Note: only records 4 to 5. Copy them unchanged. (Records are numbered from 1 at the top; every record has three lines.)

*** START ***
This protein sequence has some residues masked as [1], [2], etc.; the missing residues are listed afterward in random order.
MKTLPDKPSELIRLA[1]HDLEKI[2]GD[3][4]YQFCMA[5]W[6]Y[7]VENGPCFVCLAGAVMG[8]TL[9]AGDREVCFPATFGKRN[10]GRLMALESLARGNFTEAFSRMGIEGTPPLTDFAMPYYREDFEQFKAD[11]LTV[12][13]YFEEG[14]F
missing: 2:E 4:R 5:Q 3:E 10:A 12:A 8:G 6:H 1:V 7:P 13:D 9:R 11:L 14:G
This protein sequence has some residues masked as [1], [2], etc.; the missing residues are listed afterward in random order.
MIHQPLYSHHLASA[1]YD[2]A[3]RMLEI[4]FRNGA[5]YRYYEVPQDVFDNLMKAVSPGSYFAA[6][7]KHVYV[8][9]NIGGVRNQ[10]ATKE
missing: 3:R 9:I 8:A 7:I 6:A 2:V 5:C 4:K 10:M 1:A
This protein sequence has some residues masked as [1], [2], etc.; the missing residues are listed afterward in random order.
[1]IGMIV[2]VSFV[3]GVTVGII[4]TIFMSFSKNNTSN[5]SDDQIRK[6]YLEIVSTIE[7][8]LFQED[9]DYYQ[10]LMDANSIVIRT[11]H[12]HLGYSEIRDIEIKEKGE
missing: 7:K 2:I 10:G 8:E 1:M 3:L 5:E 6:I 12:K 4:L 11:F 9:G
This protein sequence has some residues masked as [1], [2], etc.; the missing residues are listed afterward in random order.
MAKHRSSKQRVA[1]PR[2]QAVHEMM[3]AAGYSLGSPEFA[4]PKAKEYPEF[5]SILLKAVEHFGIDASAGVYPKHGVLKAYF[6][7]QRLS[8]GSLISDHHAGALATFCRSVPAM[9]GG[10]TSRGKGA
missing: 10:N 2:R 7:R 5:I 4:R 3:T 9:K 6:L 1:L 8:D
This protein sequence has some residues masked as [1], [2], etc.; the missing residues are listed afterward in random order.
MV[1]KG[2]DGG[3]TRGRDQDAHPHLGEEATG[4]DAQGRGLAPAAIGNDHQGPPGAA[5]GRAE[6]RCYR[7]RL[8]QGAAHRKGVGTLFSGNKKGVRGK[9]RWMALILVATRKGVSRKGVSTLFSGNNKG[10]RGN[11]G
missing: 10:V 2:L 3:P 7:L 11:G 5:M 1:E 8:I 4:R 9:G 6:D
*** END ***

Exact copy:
This protein sequence has some residues masked as [1], [2], etc.; the missing residues are listed afterward in random order.
MAKHRSSKQRVA[1]PR[2]QAVHEMM[3]AAGYSLGSPEFA[4]PKAKEYPEF[5]SILLKAVEHFGIDASAGVYPKHGVLKAYF[6][7]QRLS[8]GSLISDHHAGALATFCRSVPAM[9]GG[10]TSRGKGA
missing: 10:N 2:R 7:R 5:I 4:R 3:T 9:K 6:L 1:L 8:D
This protein sequence has some residues masked as [1], [2], etc.; the missing residues are listed afterward in random order.
MV[1]KG[2]DGG[3]TRGRDQDAHPHLGEEATG[4]DAQGRGLAPAAIGNDHQGPPGAA[5]GRAE[6]RCYR[7]RL[8]QGAAHRKGVGTLFSGNKKGVRGK[9]RWMALILVATRKGVSRKGVSTLFSGNNKG[10]RGN[11]G
missing: 10:V 2:L 3:P 7:L 11:G 5:M 1:E 8:I 4:R 9:G 6:D